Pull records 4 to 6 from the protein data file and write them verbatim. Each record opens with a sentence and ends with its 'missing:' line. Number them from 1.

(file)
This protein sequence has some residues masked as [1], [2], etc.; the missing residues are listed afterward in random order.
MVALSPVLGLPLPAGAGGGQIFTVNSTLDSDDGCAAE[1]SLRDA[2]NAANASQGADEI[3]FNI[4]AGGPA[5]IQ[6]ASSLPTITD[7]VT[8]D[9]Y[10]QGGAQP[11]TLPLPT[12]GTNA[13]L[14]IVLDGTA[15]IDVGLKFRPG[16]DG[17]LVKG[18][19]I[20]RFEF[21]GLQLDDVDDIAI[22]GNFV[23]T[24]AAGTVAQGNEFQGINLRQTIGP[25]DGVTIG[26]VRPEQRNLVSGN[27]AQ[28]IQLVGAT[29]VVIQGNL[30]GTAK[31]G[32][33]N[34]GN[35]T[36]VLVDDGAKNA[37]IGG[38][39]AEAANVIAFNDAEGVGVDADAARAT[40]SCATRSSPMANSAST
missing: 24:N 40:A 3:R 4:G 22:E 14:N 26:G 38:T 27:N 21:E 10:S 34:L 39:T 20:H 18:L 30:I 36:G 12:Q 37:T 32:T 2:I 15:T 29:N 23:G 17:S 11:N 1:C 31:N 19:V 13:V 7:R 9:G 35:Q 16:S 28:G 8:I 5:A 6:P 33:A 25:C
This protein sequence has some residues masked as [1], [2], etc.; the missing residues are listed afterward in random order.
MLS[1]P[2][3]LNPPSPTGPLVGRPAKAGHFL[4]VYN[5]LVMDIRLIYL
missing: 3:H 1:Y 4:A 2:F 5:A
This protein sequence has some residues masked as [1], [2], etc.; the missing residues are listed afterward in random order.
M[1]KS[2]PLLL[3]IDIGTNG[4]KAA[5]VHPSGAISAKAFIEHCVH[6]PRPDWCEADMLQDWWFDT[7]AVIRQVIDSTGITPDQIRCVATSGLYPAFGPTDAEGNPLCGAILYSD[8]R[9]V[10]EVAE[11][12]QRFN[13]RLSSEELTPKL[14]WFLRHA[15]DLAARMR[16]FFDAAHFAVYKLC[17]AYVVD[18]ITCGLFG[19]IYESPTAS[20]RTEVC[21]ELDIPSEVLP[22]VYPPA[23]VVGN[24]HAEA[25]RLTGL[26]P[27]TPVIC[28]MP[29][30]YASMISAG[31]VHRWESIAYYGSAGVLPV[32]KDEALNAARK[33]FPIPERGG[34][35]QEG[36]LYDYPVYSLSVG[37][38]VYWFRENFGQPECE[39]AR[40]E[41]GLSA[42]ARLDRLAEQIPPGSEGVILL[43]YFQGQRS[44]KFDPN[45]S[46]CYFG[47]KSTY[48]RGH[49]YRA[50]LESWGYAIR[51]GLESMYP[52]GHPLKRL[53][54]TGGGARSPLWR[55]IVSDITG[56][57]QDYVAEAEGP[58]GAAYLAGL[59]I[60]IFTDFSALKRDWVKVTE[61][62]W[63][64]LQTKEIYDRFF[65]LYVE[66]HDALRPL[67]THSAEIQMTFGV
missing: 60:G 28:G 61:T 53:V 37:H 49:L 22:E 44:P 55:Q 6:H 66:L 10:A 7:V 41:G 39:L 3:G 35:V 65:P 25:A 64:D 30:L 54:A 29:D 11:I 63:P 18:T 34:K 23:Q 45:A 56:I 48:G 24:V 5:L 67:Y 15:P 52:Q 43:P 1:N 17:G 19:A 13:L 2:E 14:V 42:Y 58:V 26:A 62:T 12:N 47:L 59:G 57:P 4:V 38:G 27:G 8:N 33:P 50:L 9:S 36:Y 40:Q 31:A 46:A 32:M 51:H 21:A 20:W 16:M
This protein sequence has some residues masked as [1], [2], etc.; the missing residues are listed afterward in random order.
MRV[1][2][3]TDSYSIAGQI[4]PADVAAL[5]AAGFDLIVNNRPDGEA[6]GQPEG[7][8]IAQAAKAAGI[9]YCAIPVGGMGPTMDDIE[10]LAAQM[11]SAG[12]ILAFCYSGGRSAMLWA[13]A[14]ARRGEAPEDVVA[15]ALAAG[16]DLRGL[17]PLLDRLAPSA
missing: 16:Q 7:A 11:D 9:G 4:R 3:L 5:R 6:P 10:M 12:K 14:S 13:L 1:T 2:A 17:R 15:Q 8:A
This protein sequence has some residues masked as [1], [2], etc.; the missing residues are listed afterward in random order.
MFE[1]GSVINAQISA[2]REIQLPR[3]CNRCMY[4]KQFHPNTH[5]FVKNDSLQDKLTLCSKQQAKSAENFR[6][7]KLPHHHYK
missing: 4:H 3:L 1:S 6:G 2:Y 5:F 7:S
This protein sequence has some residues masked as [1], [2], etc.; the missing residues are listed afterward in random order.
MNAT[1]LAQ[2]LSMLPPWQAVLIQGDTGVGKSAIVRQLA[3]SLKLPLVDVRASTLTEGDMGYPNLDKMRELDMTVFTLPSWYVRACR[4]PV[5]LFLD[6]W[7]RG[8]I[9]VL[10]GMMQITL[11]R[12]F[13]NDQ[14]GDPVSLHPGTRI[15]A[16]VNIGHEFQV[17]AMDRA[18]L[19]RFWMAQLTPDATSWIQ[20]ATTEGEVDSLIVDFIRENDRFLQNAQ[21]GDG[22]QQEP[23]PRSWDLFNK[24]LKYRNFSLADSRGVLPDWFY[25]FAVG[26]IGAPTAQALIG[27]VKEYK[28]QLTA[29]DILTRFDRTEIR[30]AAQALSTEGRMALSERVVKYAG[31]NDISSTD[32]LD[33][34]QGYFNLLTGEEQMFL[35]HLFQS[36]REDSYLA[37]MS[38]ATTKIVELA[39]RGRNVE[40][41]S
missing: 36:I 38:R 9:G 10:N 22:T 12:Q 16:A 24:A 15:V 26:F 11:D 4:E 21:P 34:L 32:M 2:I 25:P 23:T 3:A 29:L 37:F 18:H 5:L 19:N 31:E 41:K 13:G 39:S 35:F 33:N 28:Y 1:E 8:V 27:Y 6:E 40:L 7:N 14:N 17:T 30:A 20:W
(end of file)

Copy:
This protein sequence has some residues masked as [1], [2], etc.; the missing residues are listed afterward in random order.
MRV[1][2][3]TDSYSIAGQI[4]PADVAAL[5]AAGFDLIVNNRPDGEA[6]GQPEG[7][8]IAQAAKAAGI[9]YCAIPVGGMGPTMDDIE[10]LAAQM[11]SAG[12]ILAFCYSGGRSAMLWA[13]A[14]ARRGEAPEDVVA[15]ALAAG[16]DLRGL[17]PLLDRLAPSA
missing: 16:Q 7:A 11:D 9:G 4:R 3:L 5:R 6:P 10:M 12:K 14:S 13:L 1:T 2:A 17:R 15:Q 8:A
This protein sequence has some residues masked as [1], [2], etc.; the missing residues are listed afterward in random order.
MFE[1]GSVINAQISA[2]REIQLPR[3]CNRCMY[4]KQFHPNTH[5]FVKNDSLQDKLTLCSKQQAKSAENFR[6][7]KLPHHHYK
missing: 4:H 3:L 1:S 6:G 2:Y 5:F 7:S
This protein sequence has some residues masked as [1], [2], etc.; the missing residues are listed afterward in random order.
MNAT[1]LAQ[2]LSMLPPWQAVLIQGDTGVGKSAIVRQLA[3]SLKLPLVDVRASTLTEGDMGYPNLDKMRELDMTVFTLPSWYVRACR[4]PV[5]LFLD[6]W[7]RG[8]I[9]VL[10]GMMQITL[11]R[12]F[13]NDQ[14]GDPVSLHPGTRI[15]A[16]VNIGHEFQV[17]AMDRA[18]L[19]RFWMAQLTPDATSWIQ[20]ATTEGEVDSLIVDFIRENDRFLQNAQ[21]GDG[22]QQEP[23]PRSWDLFNK[24]LKYRNFSLADSRGVLPDWFY[25]FAVG[26]IGAPTAQALIG[27]VKEYK[28]QLTA[29]DILTRFDRTEIR[30]AAQALSTEGRMALSERVVKYAG[31]NDISSTD[32]LD[33][34]QGYFNLLTGEEQMFL[35]HLFQS[36]REDSYLA[37]MS[38]ATTKIVELA[39]RGRNVE[40][41]S
missing: 36:I 38:R 9:G 10:N 22:T 12:Q 16:A 24:A 15:V 26:F 11:D 4:E 21:P 34:L 32:M 2:I 25:P 23:T 3:A 29:L 37:F 18:H 5:L 19:N 31:E 41:K 13:G 39:S 35:F 33:N 28:Y 1:E 8:V 27:Y 6:E 40:L 7:N 14:N 17:T 30:A 20:W